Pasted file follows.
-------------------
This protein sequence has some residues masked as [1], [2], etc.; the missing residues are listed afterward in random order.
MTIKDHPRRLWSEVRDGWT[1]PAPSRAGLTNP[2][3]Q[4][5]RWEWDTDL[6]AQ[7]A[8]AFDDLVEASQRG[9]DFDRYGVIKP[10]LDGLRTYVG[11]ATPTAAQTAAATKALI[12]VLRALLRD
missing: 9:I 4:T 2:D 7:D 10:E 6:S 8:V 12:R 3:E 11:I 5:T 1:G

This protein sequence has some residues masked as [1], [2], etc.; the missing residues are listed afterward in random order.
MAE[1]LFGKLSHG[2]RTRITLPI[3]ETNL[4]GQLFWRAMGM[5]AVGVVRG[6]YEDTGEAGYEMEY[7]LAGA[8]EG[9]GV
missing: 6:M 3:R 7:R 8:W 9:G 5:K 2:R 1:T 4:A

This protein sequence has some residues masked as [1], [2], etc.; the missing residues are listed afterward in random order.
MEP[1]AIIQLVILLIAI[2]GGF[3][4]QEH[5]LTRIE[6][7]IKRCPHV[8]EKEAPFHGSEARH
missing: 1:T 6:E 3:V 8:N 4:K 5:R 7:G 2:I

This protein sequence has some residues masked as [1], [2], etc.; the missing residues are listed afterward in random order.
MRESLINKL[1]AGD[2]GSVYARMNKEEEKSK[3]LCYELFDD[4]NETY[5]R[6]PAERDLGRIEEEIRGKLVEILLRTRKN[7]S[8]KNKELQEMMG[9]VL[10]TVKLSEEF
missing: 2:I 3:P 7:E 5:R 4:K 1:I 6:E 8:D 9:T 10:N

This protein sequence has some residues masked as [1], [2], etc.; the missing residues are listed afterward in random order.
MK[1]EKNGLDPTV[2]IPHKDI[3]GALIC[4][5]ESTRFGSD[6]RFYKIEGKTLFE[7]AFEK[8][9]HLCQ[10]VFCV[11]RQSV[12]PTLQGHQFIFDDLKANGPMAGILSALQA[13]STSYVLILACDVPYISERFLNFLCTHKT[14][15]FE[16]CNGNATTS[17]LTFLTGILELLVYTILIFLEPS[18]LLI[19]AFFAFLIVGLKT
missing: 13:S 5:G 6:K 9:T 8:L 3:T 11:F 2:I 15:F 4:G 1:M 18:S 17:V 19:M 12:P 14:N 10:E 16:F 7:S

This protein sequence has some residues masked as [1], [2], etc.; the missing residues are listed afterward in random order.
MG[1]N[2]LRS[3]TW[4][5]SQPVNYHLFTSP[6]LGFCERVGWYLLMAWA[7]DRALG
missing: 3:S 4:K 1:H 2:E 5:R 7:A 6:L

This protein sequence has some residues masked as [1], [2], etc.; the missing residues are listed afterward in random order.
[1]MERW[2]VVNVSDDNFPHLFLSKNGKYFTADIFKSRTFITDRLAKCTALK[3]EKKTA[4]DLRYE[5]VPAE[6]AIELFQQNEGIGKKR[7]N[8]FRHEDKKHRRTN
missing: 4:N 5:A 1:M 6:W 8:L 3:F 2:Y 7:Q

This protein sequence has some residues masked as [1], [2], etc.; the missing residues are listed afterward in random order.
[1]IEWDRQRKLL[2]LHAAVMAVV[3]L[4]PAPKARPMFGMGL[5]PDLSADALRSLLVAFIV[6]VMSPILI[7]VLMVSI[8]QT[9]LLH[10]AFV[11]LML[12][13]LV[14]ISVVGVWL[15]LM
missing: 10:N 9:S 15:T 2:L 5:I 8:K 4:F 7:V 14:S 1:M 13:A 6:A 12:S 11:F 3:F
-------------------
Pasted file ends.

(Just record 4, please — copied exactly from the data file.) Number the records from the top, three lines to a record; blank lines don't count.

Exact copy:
This protein sequence has some residues masked as [1], [2], etc.; the missing residues are listed afterward in random order.
MRESLINKL[1]AGD[2]GSVYARMNKEEEKSK[3]LCYELFDD[4]NETY[5]R[6]PAERDLGRIEEEIRGKLVEILLRTRKN[7]S[8]KNKELQEMMG[9]VL[10]TVKLSEEF
missing: 2:I 3:P 7:E 5:R 4:K 1:I 6:E 8:D 9:T 10:N